Closer than We Think
Psalm 124; Romans 8:26-28, 31-39
April 26, 2015
Epworth United Methodist Church
Do you have any idea what this is? It’s the site where something that seemed impossible was accomplished. It’s the Golden Gate Strait. When have you found yourself facing an abyss, uncertain about the next step or frozen in place? When have you looked down at a chasm of crisis, or faced a pit of despair? When have you wondered how you would get across the gulf of anxiety or anger, injustice or grief? There are so many chasms of crisis in life: loss or loneliness, divorce or discrimination, illness or injustice. Finding the way across the chasm may seem overwhelming or impossible.
That’s what they said about the Golden Gate Bridge (the site of that first photo). On skeptic in the 1930’s argued, “No one can bridge the Golden Gate (Strait) because of insurmountable difficulties which are apparent to all who give thought to the idea.” Those ‘insurmountable difficulties’ included swift currents, deep water, and strong, 60 mph winds. That wasn’t all. It was also in the middle of The Great Depression.
The Psalmist who wrote the scripture that was read today knows about living through times of depression and insurmountable conditions. Those who wrote our holy book and other holy books faced oppression, malnutrition, destruction. They too struggled when the way forward seemed impossible. The reading from Psalm 124 tells us that we are never alone on the precipice, that God is always with us: “If it had not been for God who was on our side... the torrent would have gone over us.” The scripture doesn’t always promise that our lives will be smooth or that we will never be hurt. But again and again, it says that we will never stand alone, that we will never be abandoned by God.
The Psalm tells us that God’s presence spans every chasm with an indestructible love and that God is on our side. Steve Garnaas-Holmes says: “God is ‘on our side,’ not against other people but against all that diminishes life.” You and I and every person have had life diminishing experiences, where we come away feeling less than we truly are. Sadly, we have also contributed to life diminishing experiences. Yet, God is on our side, meeting us in our vulnerability and our culpability with transforming love. That Holy Mystery of Love is the lifeline that can span all chasms of crisis.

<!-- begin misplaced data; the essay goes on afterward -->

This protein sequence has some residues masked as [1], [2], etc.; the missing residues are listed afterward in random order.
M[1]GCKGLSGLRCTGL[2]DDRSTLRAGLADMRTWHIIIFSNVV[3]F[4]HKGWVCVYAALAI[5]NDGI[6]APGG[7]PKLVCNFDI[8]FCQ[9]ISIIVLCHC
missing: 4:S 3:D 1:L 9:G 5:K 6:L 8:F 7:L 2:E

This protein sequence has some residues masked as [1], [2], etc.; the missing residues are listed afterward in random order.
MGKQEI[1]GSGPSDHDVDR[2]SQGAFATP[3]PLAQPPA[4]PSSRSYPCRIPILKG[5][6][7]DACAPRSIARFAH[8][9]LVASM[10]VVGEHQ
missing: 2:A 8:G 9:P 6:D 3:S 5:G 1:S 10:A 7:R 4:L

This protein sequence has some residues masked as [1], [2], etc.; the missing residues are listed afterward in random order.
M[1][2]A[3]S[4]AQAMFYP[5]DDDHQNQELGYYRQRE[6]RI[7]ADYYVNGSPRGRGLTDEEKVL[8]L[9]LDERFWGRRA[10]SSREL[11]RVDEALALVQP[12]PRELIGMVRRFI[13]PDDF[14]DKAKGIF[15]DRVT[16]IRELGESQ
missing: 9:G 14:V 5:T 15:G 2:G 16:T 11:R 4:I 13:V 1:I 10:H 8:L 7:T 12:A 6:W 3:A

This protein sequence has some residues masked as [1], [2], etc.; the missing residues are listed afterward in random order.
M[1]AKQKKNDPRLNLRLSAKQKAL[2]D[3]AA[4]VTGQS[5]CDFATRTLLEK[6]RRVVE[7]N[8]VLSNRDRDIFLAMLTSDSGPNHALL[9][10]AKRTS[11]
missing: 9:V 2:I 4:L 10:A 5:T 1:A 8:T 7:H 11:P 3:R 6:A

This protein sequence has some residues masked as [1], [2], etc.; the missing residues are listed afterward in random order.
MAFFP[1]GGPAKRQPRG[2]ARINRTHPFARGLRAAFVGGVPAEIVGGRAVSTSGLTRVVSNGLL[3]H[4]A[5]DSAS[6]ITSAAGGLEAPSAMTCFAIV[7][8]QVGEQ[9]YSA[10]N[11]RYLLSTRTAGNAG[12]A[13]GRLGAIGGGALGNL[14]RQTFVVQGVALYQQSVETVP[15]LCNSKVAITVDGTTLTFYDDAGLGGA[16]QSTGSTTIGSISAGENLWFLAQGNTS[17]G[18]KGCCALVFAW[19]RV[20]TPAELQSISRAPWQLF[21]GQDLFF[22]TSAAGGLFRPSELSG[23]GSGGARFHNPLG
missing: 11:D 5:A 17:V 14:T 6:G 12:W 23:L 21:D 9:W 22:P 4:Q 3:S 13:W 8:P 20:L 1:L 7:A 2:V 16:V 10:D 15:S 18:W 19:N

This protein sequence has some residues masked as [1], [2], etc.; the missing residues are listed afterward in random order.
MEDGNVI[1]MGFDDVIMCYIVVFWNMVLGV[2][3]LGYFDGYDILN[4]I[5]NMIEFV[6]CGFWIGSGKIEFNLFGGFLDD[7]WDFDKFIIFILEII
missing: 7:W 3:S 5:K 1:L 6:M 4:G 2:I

Finding that lifeline of strength, starts small, like the beginning of a suspension cable. Those massive cables start with a strand of steel 0.196 inches in diameter, about the diameter of a pencil!
When we cross the bridge we are held up by strands the diameter of a pencil!
That is 27,572 of those woven together…
into two of the longest bridge suspension cables at that time:80,000 miles of galvanized steel,
long enough to encircle the world more than three times at the equator, woven together into two 3 foot diameter cables to lift us and 39,000 other cars per year across a chasm that people thought no one could bridge.
When we find ourselves and our world on a precipice, like the thin foundational strands of those strong Golden Gate cables, we have many strands of experience that can help span the illusion that we are alone, apart from God and others. Those experiences woven together can lift us and lead us forward through the crisis or difficulty. Many of those small but profound strands of spiritual strength are woven through our lives. Moments of the Spirit are intertwined into our stories.
When have you experienced a strand of the spirit in your life? It could have been when you realized that the deepest pain did not destroy you. When did you discover that? It could have been when the deepest love claimed you: the love of a partner, a friend, a mentor a child. When has love claimed you? It could have been when you laughed and played like a child with someone you trusted. When have you played like that? It could have been when you spoke with courage or stood with others against hatred and systemic practices that diminish others. What has called you to your feet? When have you stood up and said, “Enough!”? People encountered that indomitable Spirit, that profound love in Jesus as he partied with the outcasts and called the comfortable to account. Let people encounter that spirit in you. Let those many strands of the spirit running through your life, our life, intertwine to lift you, lead you with a love that is always with you, a love that cannot be broken.